- Joseph Story – Commentaries on the Constitution of the United States, 2d ed. (1851), vol. 2, chapter
Is that not a very near perfect summation of where America is today? The wise ARE mocked, and the honest are called “extremists”. Many of our citizens are blithely ignorant of our Constitution, our founders, our founding principles, and of our history. And some of the worst cases of ignorance occur in well-educated Americans. This is, I believe, because our education system  is about idoctrination, not education. 
Go read the rest of the post, it is worth it.

 

 

Former Left-Wing Michigan Supreme Court Justice Pleads Guilty To Felony Bank Fraud

Former Michigan Supreme Court Justice Diane Hathaway Pleads Guilty To Felony Bank Fraud – Detroit Free Press

Retired Michigan Supreme Court Justice Diane Hathaway pleaded guilty to felony bank fraud today and is expected to be sentenced May 28.

Hathaway stood quietly at a podium in U.S District Court in Ann Arbor this morning, acknowledging she intentionally defrauded a federally insured financial institution with the short sale of her Grosse Pointe Park home.

According to an agreement negotiated with the U.S. Attorney’s Office, her punishment is limited to up to 18 months behind bars or could be as little as four-10 months if a pre-sentence report determines there was no actual financial loss. Hathaway also could receive a sentence of three-five years of supervised release, be fined up to $30,000 and pay restitution of up to $90,000, according to the agreement. She waived her right to appeal the case after sentencing.

“Yes, Your Honor, I agree,” Hathaway said to U.S. Eastern District Judge John Corbett O’Meara.

Hathaway’s only “no” response came when O’Meara asked her about using her position as a Michigan Supreme Court judge as part of the scheme.

“Did you use your status as a public employee in your attempt to defraud?” O’Meara asked her.

“No,” she responded.

Hathaway retired Jan. 21 amid the scandal involving the short sale.

Hathaway was charged Jan. 18 with one count of bank fraud after investigators said she moved ownership of property in Florida to relatives so she could qualify for the short sale. Hathaway allegedly told financial institution ING Direct she could no longer afford the house payments on the Michigan home.

In a civil filing in November, the U.S. Justice Department accused Hathaway and her husband, attorney Michael Kingsley, of fraudulently concealing their net worth.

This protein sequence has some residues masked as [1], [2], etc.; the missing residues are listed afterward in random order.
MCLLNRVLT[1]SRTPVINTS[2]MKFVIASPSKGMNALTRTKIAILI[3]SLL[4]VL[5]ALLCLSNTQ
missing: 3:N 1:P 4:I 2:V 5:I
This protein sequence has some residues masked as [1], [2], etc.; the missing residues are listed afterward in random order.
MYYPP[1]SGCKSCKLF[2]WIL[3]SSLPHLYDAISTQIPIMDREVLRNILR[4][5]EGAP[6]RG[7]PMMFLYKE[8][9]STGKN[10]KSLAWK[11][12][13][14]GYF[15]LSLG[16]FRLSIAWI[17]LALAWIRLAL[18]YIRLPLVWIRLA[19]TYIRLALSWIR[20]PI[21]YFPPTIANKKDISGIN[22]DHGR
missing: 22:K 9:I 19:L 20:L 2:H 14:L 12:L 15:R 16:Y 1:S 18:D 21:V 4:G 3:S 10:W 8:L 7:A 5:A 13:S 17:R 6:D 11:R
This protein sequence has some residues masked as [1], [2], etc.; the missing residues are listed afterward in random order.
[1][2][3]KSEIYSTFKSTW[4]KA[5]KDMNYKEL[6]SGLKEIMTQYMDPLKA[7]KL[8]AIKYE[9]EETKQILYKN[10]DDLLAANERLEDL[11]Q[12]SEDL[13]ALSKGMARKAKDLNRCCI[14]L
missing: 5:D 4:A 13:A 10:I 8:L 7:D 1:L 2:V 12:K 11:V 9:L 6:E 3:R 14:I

The short sale in Michigan allowed the couple to erase nearly $600,000 in mortgage debt on the $1.5-million Grosse Pointe Park home on Lakeview Court, which eventually sold for $850,000. The debt-free Windermere, Fla., home then went back into their names. Hathaway’s attorney, Steve Fishman, said outside the courthouse that ING Direct is claiming they lost far less than the mortgage debt erased by the short sale.

“It’s important for people to know that now we’re down to the actual loss as calculated by ING… and they’re saying it’s between $40,000 and $90,000,” Fishman said, pointing out that Hathaway could have just walked away from the home altogether.

“I say the loss is nothing… because the bank netted probably in the vicinity of $150,000 more from the fact that there was a short sale than if it had been a foreclosure and a sheriff’s sale. And that will be part of the discussion when we come back for sentencing.”

Hathaway left the bench after announcing the decision to retire Jan. 7 after the Judicial Tenure Commission filed a complaint and sought her immediate suspension. The commission alleged she committed “blatant and brazen” misconduct violations in connection with private real estate transactions.

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Can we save companies like Hobby Lobby from Obamacare?

Hobby Lobby is a company run by Christians, and has vowed to not go along with parts of Obamacare

The owners of Hobby Lobby say they must remain true to their faith, despite the U.S. Supreme Court’s refusal to block the Obamacare contraception mandate.

Their attorney said the company will not provide the morning-after and week-after pills in its employee insurance plan when the health care mandate takes effect Jan. 1.

“The company will continue to provide health insurance to all qualified employees,” attorney Kyle Duncan said in a statement posted on Hobby Lobby’s website. 

“To remain true to their faith, it is not their intention, as a company, to pay for abortion-inducing drugs,” he said.